Does your organization spend more on coffee supplies than on IT security? 

If so then you are definitely vulnerable to a cyber attack,”

Richard Clarke the former Whitehouse Cyber Czar during a keynote speech agreed and stated.

“What’s more, you deserve to be attacked.”

An hour of (downtime) is death.

Are you prepared?

Once you install a Web server at your site or have any device that connects you to the outside world, you have opened a door into your local network for external visitors. Network administrators state you are opening up security holes. You have to bear the risks associated with these openings. Web server are not configured correctly or have bugs can allow unauthorized remote users to access information, which is not intended for them.

The days of the lone hacker, successfully guessing and typing in random user id’s and passwords, are now ancient history.

Today’s computer hackers are highly automated and are involved in a vast network (community) with the latest tools, that will launch a relentless wave of attacks at your business as long as it takes to bring you down.

Hackers can execute server commands to modify the system, gain information about the Web server’s host machine or launch attacks. These hackers may attack client side browsers and these hackers through the hole may retrieve their personal information. Network data sent from browser to Web server or vice versa can be intercepted by eavesdropping. Hence, all your information is vulnerable to interception if there is no proper system security on both browser and server sides.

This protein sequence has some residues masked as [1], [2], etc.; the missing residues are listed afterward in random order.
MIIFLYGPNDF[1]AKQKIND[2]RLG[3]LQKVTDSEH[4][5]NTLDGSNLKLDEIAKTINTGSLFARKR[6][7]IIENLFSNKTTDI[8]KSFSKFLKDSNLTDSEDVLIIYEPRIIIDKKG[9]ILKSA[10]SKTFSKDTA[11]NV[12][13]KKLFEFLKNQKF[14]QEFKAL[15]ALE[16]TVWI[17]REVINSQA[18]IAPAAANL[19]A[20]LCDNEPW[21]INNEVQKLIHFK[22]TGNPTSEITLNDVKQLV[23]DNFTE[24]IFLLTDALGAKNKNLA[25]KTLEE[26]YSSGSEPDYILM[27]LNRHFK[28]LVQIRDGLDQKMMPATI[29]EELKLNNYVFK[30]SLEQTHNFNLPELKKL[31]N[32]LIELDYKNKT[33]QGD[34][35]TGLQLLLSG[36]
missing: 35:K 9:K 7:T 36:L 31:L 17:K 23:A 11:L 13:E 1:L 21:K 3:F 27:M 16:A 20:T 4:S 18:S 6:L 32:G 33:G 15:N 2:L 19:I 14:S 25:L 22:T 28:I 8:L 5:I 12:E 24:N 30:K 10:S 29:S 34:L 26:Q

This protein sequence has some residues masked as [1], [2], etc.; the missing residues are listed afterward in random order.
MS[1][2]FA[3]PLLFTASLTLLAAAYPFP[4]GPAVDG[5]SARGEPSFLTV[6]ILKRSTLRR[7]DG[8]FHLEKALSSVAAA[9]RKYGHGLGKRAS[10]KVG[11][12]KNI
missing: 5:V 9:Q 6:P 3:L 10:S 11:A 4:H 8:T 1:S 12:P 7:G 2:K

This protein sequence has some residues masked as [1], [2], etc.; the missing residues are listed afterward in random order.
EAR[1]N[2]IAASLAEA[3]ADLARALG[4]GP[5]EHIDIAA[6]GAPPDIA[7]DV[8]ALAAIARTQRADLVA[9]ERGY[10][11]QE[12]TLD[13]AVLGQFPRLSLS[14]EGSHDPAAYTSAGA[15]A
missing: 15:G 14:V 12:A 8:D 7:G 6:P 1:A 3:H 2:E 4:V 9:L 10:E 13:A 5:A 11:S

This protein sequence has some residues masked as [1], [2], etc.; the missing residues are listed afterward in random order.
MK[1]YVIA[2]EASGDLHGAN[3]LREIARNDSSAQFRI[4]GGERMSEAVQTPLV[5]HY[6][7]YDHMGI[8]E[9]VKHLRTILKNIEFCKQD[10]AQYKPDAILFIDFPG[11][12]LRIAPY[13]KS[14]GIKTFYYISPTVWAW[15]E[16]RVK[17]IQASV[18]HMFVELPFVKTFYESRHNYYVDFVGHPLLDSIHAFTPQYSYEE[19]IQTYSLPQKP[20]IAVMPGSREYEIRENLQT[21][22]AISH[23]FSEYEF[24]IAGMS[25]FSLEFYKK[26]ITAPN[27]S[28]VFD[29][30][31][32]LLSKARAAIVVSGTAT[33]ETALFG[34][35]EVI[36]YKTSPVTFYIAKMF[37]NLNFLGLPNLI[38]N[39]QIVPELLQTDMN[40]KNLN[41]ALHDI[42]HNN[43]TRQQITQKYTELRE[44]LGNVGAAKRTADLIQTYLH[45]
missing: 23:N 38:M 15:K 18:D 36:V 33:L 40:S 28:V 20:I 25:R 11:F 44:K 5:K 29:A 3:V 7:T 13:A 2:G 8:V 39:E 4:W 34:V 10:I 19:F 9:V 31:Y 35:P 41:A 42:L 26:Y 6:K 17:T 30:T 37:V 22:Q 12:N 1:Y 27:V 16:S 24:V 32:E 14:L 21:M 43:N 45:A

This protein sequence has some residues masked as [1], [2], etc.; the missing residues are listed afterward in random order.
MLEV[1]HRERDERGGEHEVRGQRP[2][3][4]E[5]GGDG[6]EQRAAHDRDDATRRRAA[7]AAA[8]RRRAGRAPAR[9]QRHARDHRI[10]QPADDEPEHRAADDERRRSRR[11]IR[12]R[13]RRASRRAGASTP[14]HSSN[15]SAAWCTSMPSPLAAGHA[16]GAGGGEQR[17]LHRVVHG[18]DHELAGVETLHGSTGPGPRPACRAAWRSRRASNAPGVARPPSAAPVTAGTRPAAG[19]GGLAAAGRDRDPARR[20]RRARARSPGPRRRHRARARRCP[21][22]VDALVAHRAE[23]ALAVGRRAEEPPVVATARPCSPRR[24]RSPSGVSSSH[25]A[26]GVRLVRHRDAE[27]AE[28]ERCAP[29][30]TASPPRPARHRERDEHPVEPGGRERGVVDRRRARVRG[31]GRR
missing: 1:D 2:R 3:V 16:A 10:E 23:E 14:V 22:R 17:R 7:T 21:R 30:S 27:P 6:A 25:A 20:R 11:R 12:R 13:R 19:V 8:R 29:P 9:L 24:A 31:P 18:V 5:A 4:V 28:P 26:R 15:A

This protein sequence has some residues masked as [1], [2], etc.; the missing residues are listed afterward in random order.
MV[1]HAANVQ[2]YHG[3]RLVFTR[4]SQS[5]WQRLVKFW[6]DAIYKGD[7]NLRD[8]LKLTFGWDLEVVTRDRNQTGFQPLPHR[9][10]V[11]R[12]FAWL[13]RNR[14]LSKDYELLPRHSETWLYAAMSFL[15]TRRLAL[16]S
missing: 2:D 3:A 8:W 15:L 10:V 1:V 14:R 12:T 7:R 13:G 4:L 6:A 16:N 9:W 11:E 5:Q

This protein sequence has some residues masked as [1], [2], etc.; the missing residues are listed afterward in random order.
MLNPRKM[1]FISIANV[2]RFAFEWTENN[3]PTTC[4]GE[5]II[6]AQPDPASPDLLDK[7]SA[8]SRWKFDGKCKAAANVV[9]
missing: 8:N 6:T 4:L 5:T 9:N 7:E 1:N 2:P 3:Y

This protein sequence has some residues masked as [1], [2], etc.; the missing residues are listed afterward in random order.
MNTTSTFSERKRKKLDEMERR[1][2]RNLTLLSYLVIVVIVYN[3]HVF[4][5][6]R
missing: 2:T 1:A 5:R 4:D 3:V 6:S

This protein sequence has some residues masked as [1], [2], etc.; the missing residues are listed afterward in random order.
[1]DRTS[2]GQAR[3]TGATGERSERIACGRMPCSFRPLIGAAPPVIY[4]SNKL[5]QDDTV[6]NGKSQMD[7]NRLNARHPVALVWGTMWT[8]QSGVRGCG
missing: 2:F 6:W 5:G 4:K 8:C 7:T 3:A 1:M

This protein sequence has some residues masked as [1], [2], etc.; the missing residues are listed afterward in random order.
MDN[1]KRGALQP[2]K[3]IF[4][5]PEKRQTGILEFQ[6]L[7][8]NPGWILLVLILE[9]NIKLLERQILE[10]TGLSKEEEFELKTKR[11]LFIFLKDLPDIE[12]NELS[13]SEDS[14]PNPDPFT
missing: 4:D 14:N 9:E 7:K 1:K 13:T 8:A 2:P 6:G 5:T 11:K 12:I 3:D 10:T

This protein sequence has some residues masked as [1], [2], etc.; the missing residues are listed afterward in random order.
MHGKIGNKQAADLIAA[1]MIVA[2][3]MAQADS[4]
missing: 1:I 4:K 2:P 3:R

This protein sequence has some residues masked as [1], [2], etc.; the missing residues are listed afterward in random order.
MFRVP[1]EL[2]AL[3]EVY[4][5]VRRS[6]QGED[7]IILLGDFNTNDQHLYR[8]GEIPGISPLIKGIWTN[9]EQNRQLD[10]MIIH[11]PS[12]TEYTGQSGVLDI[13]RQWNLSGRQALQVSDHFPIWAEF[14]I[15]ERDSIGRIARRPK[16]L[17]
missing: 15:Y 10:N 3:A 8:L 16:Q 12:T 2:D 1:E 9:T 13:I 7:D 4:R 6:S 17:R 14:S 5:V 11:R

Information Security refers to all aspects of protection for information. Most often, these aspects are classified in three categories: confidentiality, integrity, and availability of information. Confidentiality refers to the protection of the information from being disclosed to unauthorized parties while integrity refers to the protection of information from being changed by unauthorized parties. Availability refers to the information being available to authorized parties when requested.

So do you have any way of gauging how effective your organization’s information protection plan is? If not, what kind of questions should you be asking? Does your organization even have an information protection plan? If not, where would you begin? What kind of electronic commerce controls should be in place?


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  1. Ray says:

    Love this blog